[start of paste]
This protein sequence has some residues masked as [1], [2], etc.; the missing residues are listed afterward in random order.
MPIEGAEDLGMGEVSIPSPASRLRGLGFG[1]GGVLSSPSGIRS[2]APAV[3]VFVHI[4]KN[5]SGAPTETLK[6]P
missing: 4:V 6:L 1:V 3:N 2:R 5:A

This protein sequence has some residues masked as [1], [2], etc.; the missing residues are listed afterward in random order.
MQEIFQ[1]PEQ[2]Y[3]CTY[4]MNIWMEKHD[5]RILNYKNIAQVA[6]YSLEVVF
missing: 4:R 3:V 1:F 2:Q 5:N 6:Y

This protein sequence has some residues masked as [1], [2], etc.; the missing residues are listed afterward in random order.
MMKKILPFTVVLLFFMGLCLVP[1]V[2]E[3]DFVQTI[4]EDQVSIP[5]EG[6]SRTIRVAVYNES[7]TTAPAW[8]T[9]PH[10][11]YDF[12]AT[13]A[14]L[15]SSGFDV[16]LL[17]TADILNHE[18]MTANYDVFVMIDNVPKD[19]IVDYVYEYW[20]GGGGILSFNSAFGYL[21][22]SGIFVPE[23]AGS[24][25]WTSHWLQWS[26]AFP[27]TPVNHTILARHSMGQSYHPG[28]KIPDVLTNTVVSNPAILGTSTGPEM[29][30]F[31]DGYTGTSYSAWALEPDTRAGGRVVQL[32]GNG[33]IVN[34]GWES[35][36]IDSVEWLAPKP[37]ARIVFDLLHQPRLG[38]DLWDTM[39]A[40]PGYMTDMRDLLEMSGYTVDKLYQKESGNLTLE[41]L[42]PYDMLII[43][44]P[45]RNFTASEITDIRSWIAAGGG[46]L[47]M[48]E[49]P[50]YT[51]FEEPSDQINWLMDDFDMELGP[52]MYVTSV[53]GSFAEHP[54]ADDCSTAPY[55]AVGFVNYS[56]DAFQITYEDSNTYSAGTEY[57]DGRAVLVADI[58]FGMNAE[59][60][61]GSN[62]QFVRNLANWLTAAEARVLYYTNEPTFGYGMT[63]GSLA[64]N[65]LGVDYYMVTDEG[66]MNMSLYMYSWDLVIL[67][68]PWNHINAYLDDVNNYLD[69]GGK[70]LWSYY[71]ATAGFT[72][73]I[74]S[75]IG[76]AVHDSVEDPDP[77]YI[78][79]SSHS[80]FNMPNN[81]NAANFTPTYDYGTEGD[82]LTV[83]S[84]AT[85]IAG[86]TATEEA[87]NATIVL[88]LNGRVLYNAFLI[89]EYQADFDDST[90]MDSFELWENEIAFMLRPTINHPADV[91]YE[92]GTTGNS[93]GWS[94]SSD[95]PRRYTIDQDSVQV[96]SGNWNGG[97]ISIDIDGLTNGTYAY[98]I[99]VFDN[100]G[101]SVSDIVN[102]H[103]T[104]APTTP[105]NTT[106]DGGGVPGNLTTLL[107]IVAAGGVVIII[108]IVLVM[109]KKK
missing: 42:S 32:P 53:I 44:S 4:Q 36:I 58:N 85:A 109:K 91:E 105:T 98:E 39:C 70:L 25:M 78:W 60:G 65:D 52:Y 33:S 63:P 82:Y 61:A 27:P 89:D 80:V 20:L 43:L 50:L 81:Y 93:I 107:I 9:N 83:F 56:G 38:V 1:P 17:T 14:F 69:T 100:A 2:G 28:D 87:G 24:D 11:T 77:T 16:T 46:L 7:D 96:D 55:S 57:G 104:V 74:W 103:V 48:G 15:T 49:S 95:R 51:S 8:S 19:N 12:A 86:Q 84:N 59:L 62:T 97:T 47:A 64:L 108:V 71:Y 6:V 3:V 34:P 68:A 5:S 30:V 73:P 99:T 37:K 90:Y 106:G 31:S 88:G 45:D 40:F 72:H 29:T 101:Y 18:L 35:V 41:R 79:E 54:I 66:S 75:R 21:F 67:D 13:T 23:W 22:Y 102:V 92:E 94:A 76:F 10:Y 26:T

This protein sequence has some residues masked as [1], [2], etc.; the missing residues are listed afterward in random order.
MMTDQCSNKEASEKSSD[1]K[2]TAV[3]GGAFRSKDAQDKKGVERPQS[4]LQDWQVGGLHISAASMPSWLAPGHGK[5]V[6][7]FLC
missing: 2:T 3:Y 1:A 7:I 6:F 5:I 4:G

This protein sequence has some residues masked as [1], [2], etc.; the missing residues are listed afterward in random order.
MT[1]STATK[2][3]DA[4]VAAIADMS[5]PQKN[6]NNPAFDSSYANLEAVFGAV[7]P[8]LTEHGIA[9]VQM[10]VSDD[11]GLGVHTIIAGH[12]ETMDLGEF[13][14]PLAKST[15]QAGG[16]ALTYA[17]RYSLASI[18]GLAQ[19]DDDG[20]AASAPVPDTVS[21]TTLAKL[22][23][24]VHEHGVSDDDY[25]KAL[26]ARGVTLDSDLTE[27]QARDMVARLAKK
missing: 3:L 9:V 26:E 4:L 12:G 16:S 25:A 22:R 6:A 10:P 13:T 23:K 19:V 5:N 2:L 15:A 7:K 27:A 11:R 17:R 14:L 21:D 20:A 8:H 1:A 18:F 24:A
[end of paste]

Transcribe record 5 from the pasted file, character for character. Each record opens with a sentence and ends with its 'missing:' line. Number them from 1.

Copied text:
This protein sequence has some residues masked as [1], [2], etc.; the missing residues are listed afterward in random order.
MT[1]STATK[2][3]DA[4]VAAIADMS[5]PQKN[6]NNPAFDSSYANLEAVFGAV[7]P[8]LTEHGIA[9]VQM[10]VSDD[11]GLGVHTIIAGH[12]ETMDLGEF[13][14]PLAKST[15]QAGG[16]ALTYA[17]RYSLASI[18]GLAQ[19]DDDG[20]AASAPVPDTVS[21]TTLAKL[22][23][24]VHEHGVSDDDY[25]KAL[26]ARGVTLDSDLTE[27]QARDMVARLAKK
missing: 3:L 9:V 26:E 4:L 12:G 16:S 25:A 22:R 6:A 10:P 13:T 23:K 19:V 5:N 2:L 15:A 7:K 27:A 11:R 17:R 14:L 21:D 20:A 8:H 1:A 18:F 24:A